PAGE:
It's boring, it's complicated, and it's absolutely critical to the future of the Net. So listen up, you hear? The question of monopolized control of high-speed Net access is all over the media this morning.
The Financial Times casts an eye across the water at ATT (T)'s growing control of cable lines in the U.S. amid increasing challenges from local governments who want to force the company to carry ISPs it doesn't own. Supporters call the movement "open access." The FT's Richard Waters (WSCC) looks at what "open" actually means here: It's synonymous with "regulated." Waters argues that regulation is the last thing a vibrant, growing market needs. Especially one with a built-in protection against monopoly - the existence of at least four competing, albeit immature, technologies for high-speed Net access.
CNET (CNET)'s John Borland reports on another front in the local-access wars. ISPs nationwide are pooling their experiences to prove that the huge local phone companies are doing them dirty as they try to provide customers with high-speed DSL connections. Borland notes that the FCC has been sympathetic and encouraging to the ISPs. He remains even-handed, but gives the last word to a spokesman from Pacific Bell: "No ISP is going to be happy 100 percent of the time. But we absolutely value our wholesale relationships. Part of our strategy for reaching our DSL goals is to use those ISPs."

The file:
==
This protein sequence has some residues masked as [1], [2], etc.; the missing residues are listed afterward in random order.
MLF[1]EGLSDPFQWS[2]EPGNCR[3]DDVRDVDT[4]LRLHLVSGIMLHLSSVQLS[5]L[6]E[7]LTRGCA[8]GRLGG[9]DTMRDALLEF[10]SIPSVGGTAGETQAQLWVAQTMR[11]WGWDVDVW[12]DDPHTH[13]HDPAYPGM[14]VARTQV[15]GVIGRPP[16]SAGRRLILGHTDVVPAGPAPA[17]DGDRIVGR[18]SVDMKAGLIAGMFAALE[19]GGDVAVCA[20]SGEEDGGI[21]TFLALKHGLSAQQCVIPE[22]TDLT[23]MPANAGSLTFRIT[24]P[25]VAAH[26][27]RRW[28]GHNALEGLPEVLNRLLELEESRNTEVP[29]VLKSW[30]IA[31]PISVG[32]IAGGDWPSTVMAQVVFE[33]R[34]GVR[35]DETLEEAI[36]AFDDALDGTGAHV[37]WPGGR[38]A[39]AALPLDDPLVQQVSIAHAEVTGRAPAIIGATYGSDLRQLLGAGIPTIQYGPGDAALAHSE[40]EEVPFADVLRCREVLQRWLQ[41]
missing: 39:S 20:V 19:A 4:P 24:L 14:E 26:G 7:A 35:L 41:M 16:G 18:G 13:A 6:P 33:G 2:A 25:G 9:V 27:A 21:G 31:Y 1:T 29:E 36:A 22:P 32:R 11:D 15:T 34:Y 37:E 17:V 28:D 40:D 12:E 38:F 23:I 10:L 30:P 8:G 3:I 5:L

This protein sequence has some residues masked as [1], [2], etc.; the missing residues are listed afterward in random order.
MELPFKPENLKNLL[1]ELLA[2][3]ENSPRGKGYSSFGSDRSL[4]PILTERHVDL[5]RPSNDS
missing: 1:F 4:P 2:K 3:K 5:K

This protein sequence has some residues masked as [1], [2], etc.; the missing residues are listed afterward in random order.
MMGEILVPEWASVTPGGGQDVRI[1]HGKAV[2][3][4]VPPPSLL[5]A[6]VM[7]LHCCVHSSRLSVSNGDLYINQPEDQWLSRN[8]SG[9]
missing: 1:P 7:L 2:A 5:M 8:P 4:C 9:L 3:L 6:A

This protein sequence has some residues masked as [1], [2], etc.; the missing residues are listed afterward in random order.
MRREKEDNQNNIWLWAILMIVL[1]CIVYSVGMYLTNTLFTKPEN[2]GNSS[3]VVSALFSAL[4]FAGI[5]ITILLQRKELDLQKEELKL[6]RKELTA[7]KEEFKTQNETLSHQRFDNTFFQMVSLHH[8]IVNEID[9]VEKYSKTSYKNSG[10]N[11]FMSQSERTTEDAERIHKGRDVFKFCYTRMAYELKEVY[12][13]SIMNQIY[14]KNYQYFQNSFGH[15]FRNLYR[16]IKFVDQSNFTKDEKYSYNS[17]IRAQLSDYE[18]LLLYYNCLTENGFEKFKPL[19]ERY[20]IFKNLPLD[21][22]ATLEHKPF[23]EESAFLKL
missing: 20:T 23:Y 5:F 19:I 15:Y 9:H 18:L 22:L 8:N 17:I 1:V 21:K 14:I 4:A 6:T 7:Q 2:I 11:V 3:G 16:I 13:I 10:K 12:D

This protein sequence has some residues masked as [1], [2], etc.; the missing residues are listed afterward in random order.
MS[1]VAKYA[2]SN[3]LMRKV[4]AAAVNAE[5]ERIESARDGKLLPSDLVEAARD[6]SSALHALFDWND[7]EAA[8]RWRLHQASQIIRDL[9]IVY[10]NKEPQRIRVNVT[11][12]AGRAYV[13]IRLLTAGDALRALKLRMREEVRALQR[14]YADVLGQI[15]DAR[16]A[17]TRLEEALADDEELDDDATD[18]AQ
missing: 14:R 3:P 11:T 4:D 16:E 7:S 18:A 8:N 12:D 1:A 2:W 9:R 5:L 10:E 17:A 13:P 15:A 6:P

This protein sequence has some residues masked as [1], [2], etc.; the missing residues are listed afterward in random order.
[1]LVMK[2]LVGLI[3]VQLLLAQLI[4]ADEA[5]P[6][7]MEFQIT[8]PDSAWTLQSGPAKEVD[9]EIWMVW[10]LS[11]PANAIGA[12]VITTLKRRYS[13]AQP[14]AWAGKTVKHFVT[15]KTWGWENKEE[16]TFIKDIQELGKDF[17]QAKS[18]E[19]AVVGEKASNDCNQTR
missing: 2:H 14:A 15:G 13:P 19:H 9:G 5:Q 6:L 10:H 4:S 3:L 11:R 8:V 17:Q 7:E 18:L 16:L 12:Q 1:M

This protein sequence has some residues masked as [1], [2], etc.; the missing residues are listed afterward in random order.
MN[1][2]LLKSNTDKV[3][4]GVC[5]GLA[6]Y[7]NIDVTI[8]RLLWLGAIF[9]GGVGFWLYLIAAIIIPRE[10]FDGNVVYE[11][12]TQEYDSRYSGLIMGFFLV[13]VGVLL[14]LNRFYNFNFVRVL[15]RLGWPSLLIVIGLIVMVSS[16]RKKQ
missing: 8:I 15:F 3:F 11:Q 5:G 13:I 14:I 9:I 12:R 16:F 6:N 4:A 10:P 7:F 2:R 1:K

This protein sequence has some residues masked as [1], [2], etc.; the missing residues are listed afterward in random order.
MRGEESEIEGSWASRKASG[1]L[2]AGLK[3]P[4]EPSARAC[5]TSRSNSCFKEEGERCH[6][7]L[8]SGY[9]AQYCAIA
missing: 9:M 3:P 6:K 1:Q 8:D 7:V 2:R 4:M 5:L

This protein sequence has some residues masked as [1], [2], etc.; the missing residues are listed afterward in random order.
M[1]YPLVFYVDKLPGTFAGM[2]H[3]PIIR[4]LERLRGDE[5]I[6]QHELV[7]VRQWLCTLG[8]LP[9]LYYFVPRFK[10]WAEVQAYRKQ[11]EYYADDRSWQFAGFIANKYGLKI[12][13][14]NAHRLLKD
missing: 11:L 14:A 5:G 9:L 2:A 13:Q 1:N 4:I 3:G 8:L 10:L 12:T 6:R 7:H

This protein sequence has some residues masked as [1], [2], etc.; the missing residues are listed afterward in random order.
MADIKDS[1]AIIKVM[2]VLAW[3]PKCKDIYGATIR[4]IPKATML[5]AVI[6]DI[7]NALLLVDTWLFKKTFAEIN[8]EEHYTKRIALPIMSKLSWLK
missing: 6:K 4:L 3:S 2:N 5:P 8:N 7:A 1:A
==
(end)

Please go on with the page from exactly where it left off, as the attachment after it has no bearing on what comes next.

Randy Barrett and Carol Wilson, writing in ZDNet's Internet Week, delve more deeply into the snake pit of DSL installation. Realizing that customers nationwide are screaming about poor service (on a site called DSLreports.com, among others), Barrett and Wilson peel the DSL onion and discuss the layer omitted by the Pac Bell rep in CNET's story. The Baby Bells have reason to make life difficult for their true DSL competitors - not the ISPs, but the competitive local exchange carriers. To make life interesting, sometimes an ISP will act as a CLEC. (And the Snark is a Boojum, you see.) Along these wires, genuine confusion reigns.
Peter J. Howe wrote a little-noted piece for yesterday's Boston Globe that cast the battle in local terms. It seems that selectmen in Weymouth, Mass., voted to disallow AT&T's takeover of that town's cable franchise unless the giant opened its cables to local ISPs.
ATT: Paying the Piper
ISPs Allege Bell Abuse in High-Speed Services
Trouble in DSL Paradise
Weymouth Vote Forces MediaOne to Open Access